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Third Skripal Suspect Linked to 2015 Bulgaria Poisoning

February 7, 2019

By Bellingcat Investigation Team

Translations: Русский

Bellingcat has determined that a third Russian GRU officer, who was in the United Kingdom at the time of the Skripals’ Novichok poisoning in March 2018, arrived in Bulgaria just days before a local entrepreneur and his son became seriously ill after being poisoned with an unidentified substance.

The third man, a 45-year-old Russian travelling under the alias Sergey Vyacheslavovich Fedotov, has been conclusively identified by Bellingcat as a senior GRU officer. Like the other two Skripal suspects, GRU officers Anatoliy Chepiga and Alexander Mishkin, his cover identity was created in 2010, with no prior records of a person with this name ever existing.

Sergey Fedotov was first identified as a person of interest by the Russian news outlet Fontanka.

Bellingcat and its investigative partner The Insider (Russia) have traced Fedotov’s prodigious travel itinerary since his cover identity was created in 2010 until his last overseas trip to London in March 2018. Over these eight years, “Fedotov” traveled extensively in Europe, Asia and the Middle East, often appearing in hot spots just days before news-making events.

A trip taken by Fedotov to Bulgaria in April 2015, however, stands out due to its eerie resemblance to the circumstances around the Skripals’ poisoning in March 2018.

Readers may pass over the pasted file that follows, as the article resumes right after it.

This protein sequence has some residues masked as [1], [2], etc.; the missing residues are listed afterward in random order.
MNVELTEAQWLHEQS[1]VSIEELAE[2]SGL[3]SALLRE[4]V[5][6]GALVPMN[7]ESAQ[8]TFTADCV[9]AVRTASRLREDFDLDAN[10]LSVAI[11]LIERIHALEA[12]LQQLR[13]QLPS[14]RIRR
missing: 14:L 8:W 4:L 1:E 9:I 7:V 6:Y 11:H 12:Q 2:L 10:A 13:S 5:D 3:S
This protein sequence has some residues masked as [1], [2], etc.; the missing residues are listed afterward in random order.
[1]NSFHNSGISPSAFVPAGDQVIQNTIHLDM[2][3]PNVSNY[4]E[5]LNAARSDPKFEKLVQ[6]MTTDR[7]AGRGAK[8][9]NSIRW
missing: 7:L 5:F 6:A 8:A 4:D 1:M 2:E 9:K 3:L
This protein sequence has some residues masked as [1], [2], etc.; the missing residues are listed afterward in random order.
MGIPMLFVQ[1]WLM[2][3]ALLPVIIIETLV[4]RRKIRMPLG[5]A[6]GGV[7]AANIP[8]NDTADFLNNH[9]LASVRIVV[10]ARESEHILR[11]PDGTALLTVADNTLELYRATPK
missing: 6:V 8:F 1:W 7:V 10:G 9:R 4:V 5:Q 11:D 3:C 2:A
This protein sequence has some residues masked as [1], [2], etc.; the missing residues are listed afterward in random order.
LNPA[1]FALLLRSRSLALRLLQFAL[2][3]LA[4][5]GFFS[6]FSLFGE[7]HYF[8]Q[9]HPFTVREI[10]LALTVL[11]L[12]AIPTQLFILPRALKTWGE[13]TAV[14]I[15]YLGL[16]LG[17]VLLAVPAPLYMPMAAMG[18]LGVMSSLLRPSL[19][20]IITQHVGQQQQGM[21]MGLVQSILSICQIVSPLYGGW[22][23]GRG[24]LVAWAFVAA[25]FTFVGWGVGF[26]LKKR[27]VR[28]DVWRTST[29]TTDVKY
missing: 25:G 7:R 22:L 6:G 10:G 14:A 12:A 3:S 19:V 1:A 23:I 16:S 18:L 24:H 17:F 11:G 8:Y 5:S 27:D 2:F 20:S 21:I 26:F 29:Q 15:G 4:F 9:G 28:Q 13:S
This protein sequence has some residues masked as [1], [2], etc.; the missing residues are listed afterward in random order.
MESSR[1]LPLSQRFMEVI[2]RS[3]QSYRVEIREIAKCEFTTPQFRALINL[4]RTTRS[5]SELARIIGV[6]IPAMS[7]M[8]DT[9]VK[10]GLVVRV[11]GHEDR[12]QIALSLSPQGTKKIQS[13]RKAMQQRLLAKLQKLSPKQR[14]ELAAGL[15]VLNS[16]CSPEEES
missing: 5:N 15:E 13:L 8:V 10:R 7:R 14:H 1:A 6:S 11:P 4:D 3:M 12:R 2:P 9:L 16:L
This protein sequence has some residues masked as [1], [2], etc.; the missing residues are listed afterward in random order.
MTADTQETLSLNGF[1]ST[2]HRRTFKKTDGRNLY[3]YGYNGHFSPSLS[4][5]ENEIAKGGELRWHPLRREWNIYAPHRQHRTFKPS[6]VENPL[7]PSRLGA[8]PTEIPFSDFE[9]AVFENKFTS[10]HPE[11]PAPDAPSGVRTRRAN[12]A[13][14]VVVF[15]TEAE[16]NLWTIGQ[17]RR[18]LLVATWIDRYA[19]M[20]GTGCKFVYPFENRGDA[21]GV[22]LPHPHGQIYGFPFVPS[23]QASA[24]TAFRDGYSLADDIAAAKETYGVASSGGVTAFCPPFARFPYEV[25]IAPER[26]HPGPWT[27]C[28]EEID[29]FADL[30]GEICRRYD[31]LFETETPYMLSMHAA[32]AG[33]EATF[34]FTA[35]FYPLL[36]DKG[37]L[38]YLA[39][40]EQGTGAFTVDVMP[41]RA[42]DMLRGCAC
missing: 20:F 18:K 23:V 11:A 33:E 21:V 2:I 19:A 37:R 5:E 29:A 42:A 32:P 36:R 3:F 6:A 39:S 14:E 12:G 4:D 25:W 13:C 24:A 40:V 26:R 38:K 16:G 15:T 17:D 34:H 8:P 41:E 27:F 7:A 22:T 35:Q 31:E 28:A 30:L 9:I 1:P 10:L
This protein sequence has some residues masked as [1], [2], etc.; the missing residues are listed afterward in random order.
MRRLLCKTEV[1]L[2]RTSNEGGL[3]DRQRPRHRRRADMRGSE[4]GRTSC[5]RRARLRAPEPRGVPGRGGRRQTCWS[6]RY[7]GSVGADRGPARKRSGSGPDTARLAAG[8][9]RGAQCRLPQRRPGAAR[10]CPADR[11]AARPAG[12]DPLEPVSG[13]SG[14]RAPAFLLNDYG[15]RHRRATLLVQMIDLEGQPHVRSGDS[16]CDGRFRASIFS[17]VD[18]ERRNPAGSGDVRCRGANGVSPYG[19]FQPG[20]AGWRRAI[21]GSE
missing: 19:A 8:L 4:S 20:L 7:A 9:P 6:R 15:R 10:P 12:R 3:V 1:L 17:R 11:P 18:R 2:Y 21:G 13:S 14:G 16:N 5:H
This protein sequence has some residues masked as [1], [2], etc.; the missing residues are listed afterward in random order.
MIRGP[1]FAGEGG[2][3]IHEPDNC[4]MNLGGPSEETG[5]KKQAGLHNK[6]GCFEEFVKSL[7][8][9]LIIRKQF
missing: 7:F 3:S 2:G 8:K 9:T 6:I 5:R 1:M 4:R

On April 24, 2015, “Sergey Fedotov” arrived on a flight from Moscow to the Bulgarian seaside resort of Burgas. He had a return flight for a week later, on April 30, from the capital city of Sofia back to Moscow. However, he did not show up for the return flight. Instead, late on the evening of April 28th, he showed up at Istanbul’s Ataturk airport and bought a last-minute ticket to a flight to Moscow.

Earlier that day, a Bulgarian entrepreneur, Emilian Gebrev, was hospitalized after collapsing at a reception he was hosting in Sofia. At around the same time, his adult son and one of the executives at his company fell suddenly ill. All three were hospitalized with symptoms of severe poisoning. Emilian Gebrev’s condition quickly deteriorated and he fell into a coma. Doctors surmised that the poison had been applied or consumed in the day or days preceding April 28. However, as they could not identify the poison, they could not be sure of its effects or mode of progression.

As first reported by Bulgarian weekly Capital, Emilian Gebrev then requested assistance in identifying the poison from two leading laboratories specializing in control of chemical weapons. One of them, Verifin at the University of Helsinki, undertook a thorough analysis. The lab was unable to identify the poison conclusively, but discovered traces of two different organophosphates in Mr. Gebrev’s urine sample: One of these they managed to identify as a strong pesticide, while the other remained unidentifiable with the standard testing tools for chemical weapons.

A month after initially being admitted to hospital, Emilian Gebrev’s status improved substantially and he was released. He told Bellingcat that several days later, in late May, he felt ill once again and was re-admitted to hospital.

Bulgarian businessman Emilian Gebrev. Photo from, used with permission

Notably, on May 24, 2015 “Sergey Fedotov” had returned to Bulgaria on a direct flight from Moscow. He had booked a return flight on May 28, 2015, however he, once again, did not show up for that flight. Two days later, on May 30, he took a flight from neighboring Serbia to Moscow.